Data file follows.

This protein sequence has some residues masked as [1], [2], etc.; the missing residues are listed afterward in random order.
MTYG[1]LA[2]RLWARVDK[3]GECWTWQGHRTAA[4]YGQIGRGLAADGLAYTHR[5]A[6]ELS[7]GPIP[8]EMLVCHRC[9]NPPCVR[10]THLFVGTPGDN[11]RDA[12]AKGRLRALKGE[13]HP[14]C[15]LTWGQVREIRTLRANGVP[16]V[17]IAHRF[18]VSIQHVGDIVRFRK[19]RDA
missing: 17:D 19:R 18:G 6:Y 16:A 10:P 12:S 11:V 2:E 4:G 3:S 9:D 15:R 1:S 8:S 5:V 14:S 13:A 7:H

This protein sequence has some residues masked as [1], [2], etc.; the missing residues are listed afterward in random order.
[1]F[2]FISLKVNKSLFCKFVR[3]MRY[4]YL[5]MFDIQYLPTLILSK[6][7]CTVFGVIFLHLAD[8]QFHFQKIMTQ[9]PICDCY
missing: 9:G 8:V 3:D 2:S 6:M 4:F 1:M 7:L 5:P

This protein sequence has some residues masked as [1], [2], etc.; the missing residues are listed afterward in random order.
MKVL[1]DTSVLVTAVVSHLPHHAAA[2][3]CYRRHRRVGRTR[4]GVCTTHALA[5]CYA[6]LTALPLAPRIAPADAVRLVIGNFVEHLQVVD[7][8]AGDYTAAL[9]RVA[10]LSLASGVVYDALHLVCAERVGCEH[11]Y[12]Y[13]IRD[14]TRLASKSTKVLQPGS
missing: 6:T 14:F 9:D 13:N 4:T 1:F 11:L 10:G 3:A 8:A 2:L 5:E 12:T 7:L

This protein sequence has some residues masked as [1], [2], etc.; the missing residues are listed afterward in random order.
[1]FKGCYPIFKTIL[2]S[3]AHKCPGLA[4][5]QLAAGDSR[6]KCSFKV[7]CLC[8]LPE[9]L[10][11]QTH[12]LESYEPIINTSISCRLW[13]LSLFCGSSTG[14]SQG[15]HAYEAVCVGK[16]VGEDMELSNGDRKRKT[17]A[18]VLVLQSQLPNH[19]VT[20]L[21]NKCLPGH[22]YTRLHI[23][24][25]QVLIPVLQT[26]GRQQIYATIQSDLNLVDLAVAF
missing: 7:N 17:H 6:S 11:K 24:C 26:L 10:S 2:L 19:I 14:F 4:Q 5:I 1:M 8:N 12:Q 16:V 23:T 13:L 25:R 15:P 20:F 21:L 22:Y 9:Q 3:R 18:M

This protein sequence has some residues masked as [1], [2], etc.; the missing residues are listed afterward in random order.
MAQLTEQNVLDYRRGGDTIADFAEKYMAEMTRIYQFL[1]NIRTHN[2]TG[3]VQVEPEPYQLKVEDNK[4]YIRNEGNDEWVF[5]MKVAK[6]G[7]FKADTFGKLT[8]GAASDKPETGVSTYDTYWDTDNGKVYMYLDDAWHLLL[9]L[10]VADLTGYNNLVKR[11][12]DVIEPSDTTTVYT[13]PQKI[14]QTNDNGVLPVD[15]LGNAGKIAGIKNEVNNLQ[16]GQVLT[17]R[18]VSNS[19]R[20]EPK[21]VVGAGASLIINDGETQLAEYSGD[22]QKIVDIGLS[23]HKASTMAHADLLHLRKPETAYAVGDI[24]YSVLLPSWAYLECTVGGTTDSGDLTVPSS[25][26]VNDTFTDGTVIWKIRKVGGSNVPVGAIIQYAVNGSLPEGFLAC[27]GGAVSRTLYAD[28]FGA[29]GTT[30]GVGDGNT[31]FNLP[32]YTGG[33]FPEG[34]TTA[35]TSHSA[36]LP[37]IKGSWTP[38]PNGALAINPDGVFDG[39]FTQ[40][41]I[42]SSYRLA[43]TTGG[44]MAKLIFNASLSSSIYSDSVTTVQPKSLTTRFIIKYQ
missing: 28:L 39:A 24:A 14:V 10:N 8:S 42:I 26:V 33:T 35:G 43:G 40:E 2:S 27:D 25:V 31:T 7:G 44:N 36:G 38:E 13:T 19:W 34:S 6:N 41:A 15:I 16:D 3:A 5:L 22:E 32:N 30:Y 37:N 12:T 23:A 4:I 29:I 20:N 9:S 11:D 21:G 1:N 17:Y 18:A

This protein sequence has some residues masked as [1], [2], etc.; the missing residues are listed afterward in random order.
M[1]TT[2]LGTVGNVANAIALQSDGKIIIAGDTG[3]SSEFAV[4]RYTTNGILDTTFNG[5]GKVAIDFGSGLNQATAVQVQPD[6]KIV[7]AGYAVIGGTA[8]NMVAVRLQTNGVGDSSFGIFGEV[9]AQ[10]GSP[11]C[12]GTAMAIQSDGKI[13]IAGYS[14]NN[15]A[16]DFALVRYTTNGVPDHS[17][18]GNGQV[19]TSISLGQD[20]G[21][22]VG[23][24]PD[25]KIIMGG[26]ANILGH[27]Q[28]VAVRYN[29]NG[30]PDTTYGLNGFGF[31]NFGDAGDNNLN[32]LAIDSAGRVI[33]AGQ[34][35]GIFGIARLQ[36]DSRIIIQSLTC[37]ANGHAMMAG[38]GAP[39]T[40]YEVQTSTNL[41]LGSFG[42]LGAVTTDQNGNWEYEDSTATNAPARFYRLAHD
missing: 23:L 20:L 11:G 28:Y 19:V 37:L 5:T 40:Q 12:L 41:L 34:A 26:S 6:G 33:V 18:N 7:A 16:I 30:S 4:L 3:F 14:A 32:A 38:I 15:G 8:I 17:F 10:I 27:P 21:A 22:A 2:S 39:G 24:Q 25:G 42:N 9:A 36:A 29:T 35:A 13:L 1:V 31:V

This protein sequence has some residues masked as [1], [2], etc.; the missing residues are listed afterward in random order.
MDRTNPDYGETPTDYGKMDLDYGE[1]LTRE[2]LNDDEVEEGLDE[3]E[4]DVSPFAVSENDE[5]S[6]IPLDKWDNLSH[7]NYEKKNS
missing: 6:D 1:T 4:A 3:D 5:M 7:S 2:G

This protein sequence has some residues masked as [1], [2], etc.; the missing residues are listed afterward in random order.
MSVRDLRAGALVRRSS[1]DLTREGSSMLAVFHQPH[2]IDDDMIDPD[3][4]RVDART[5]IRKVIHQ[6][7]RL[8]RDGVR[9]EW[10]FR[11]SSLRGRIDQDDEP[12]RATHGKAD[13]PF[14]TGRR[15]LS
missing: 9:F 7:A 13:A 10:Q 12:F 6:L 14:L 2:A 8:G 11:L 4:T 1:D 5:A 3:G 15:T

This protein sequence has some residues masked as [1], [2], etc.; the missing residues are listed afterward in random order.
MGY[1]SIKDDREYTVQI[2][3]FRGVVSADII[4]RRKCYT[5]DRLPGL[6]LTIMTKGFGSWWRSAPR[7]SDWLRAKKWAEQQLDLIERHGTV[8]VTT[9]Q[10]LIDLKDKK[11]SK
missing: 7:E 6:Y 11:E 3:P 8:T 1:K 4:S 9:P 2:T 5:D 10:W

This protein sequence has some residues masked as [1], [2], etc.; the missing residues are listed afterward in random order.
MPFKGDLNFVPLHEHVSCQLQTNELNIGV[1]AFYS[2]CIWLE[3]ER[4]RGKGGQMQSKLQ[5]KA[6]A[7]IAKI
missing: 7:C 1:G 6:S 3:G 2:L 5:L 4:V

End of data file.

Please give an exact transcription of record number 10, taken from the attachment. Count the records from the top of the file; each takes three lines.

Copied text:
This protein sequence has some residues masked as [1], [2], etc.; the missing residues are listed afterward in random order.
MPFKGDLNFVPLHEHVSCQLQTNELNIGV[1]AFYS[2]CIWLE[3]ER[4]RGKGGQMQSKLQ[5]KA[6]A[7]IAKI
missing: 7:C 1:G 6:S 3:G 2:L 5:L 4:V